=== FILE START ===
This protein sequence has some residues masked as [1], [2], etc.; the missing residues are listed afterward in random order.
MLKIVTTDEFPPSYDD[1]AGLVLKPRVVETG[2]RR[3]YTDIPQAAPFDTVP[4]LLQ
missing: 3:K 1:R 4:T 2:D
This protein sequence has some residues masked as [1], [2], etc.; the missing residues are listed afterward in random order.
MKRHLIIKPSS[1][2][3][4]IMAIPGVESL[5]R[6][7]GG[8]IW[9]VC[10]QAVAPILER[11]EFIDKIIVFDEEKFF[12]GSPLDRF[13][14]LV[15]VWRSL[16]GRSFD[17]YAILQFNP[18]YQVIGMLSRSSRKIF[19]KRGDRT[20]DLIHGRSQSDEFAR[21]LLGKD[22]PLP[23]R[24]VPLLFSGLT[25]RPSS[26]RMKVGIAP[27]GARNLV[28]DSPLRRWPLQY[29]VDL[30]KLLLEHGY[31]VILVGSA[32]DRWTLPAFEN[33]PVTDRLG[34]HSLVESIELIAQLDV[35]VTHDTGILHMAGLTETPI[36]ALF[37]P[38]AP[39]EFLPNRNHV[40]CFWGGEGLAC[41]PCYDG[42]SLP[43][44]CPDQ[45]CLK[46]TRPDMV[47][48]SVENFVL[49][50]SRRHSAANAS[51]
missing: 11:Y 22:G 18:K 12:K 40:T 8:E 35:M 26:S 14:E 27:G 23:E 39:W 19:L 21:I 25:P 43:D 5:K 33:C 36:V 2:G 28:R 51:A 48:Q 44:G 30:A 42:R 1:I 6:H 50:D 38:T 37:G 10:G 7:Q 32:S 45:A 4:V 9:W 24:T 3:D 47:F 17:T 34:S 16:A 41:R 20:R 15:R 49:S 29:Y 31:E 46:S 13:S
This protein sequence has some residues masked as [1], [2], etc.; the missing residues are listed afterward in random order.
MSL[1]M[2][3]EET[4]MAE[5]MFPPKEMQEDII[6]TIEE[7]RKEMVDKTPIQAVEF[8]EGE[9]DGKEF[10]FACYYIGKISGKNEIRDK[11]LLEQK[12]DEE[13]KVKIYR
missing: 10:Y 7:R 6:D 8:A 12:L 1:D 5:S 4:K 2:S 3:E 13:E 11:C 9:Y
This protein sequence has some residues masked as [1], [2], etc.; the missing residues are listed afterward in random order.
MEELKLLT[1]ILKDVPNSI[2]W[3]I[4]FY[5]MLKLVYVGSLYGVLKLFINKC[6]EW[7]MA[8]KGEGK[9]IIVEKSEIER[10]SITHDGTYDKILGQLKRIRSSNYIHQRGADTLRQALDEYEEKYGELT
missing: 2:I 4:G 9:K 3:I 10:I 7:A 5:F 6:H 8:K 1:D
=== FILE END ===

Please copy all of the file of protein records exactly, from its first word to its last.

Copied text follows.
This protein sequence has some residues masked as [1], [2], etc.; the missing residues are listed afterward in random order.
MLKIVTTDEFPPSYDD[1]AGLVLKPRVVETG[2]RR[3]YTDIPQAAPFDTVP[4]LLQ
missing: 3:K 1:R 4:T 2:D
This protein sequence has some residues masked as [1], [2], etc.; the missing residues are listed afterward in random order.
MKRHLIIKPSS[1][2][3][4]IMAIPGVESL[5]R[6][7]GG[8]IW[9]VC[10]QAVAPILER[11]EFIDKIIVFDEEKFF[12]GSPLDRF[13][14]LV[15]VWRSL[16]GRSFD[17]YAILQFNP[18]YQVIGMLSRSSRKIF[19]KRGDRT[20]DLIHGRSQSDEFAR[21]LLGKD[22]PLP[23]R[24]VPLLFSGLT[25]RPSS[26]RMKVGIAP[27]GARNLV[28]DSPLRRWPLQY[29]VDL[30]KLLLEHGY[31]VILVGSA[32]DRWTLPAFEN[33]PVTDRLG[34]HSLVESIELIAQLDV[35]VTHDTGILHMAGLTETPI[36]ALF[37]P[38]AP[39]EFLPNRNHV[40]CFWGGEGLAC[41]PCYDG[42]SLP[43][44]CPDQ[45]CLK[46]TRPDMV[47][48]SVENFVL[49][50]SRRHSAANAS[51]
missing: 11:Y 22:G 18:K 12:K 40:T 8:E 35:M 26:S 14:E 27:G 23:E 39:W 19:L 21:I 25:P 43:D 5:K 33:C 36:V 2:G 28:R 51:A 48:Q 44:G 30:A 42:R 1:I 6:H 50:D 38:T 37:G 10:G 7:Q 32:S 45:A 4:V 9:W 24:T 3:D 47:F 17:T 34:S 16:A 41:R 20:R 15:R 49:S 29:Y 31:E 46:S 13:S
This protein sequence has some residues masked as [1], [2], etc.; the missing residues are listed afterward in random order.
MSL[1]M[2][3]EET[4]MAE[5]MFPPKEMQEDII[6]TIEE[7]RKEMVDKTPIQAVEF[8]EGE[9]DGKEF[10]FACYYIGKISGKNEIRDK[11]LLEQK[12]DEE[13]KVKIYR
missing: 10:Y 7:R 6:D 8:A 12:L 1:D 5:S 4:K 2:S 3:E 13:E 11:C 9:Y
This protein sequence has some residues masked as [1], [2], etc.; the missing residues are listed afterward in random order.
MEELKLLT[1]ILKDVPNSI[2]W[3]I[4]FY[5]MLKLVYVGSLYGVLKLFINKC[6]EW[7]MA[8]KGEGK[9]IIVEKSEIER[10]SITHDGTYDKILGQLKRIRSSNYIHQRGADTLRQALDEYEEKYGELT
missing: 2:I 4:G 9:K 3:I 10:I 7:A 5:F 6:H 8:K 1:D